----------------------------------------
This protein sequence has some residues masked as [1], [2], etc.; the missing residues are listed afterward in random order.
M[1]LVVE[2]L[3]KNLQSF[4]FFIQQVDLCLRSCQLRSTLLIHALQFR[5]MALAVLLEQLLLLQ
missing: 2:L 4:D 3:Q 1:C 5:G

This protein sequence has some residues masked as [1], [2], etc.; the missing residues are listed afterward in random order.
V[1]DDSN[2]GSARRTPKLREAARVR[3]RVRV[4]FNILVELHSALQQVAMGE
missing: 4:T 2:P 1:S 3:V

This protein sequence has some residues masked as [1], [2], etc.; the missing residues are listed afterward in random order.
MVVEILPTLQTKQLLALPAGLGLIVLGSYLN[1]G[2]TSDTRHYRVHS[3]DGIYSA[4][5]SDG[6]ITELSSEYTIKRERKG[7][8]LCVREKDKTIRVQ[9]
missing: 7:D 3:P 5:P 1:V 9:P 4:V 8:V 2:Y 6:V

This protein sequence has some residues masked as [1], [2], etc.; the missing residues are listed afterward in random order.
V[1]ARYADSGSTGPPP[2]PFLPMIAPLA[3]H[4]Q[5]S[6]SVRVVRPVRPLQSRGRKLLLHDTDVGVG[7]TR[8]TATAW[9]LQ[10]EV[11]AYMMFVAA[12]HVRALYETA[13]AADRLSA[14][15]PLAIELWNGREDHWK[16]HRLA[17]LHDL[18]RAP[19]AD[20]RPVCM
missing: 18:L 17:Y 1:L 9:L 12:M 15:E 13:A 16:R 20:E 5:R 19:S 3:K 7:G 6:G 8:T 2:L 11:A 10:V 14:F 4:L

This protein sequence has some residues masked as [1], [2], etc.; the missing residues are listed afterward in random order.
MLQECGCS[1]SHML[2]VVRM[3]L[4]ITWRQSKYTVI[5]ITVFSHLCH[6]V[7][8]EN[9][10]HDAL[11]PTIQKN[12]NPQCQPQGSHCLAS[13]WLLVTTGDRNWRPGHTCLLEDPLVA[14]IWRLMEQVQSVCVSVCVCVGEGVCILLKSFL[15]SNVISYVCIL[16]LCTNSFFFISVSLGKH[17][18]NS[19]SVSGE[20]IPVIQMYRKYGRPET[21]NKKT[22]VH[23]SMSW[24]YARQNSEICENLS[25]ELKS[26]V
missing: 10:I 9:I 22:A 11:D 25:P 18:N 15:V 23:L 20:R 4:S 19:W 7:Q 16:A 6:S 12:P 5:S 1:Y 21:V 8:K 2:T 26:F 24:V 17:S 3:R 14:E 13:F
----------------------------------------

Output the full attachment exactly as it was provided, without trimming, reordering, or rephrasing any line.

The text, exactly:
This protein sequence has some residues masked as [1], [2], etc.; the missing residues are listed afterward in random order.
M[1]LVVE[2]L[3]KNLQSF[4]FFIQQVDLCLRSCQLRSTLLIHALQFR[5]MALAVLLEQLLLLQ
missing: 2:L 4:D 3:Q 1:C 5:G

This protein sequence has some residues masked as [1], [2], etc.; the missing residues are listed afterward in random order.
V[1]DDSN[2]GSARRTPKLREAARVR[3]RVRV[4]FNILVELHSALQQVAMGE
missing: 4:T 2:P 1:S 3:V

This protein sequence has some residues masked as [1], [2], etc.; the missing residues are listed afterward in random order.
MVVEILPTLQTKQLLALPAGLGLIVLGSYLN[1]G[2]TSDTRHYRVHS[3]DGIYSA[4][5]SDG[6]ITELSSEYTIKRERKG[7][8]LCVREKDKTIRVQ[9]
missing: 7:D 3:P 5:P 1:V 9:P 4:V 8:V 2:Y 6:V

This protein sequence has some residues masked as [1], [2], etc.; the missing residues are listed afterward in random order.
V[1]ARYADSGSTGPPP[2]PFLPMIAPLA[3]H[4]Q[5]S[6]SVRVVRPVRPLQSRGRKLLLHDTDVGVG[7]TR[8]TATAW[9]LQ[10]EV[11]AYMMFVAA[12]HVRALYETA[13]AADRLSA[14][15]PLAIELWNGREDHWK[16]HRLA[17]LHDL[18]RAP[19]AD[20]RPVCM
missing: 18:L 17:Y 1:L 9:L 12:M 15:E 13:A 16:R 20:E 5:R 19:S 3:K 7:G 6:G 8:T 2:L 11:A 10:V 14:F 4:L

This protein sequence has some residues masked as [1], [2], etc.; the missing residues are listed afterward in random order.
MLQECGCS[1]SHML[2]VVRM[3]L[4]ITWRQSKYTVI[5]ITVFSHLCH[6]V[7][8]EN[9][10]HDAL[11]PTIQKN[12]NPQCQPQGSHCLAS[13]WLLVTTGDRNWRPGHTCLLEDPLVA[14]IWRLMEQVQSVCVSVCVCVGEGVCILLKSFL[15]SNVISYVCIL[16]LCTNSFFFISVSLGKH[17][18]NS[19]SVSGE[20]IPVIQMYRKYGRPET[21]NKKT[22]VH[23]SMSW[24]YARQNSEICENLS[25]ELKS[26]V
missing: 10:I 9:I 22:A 11:D 25:P 18:N 15:V 23:L 20:R 4:S 19:W 7:Q 16:A 6:S 12:P 5:S 1:Y 21:V 8:K 2:T 26:F 24:V 17:S 3:R 14:E 13:F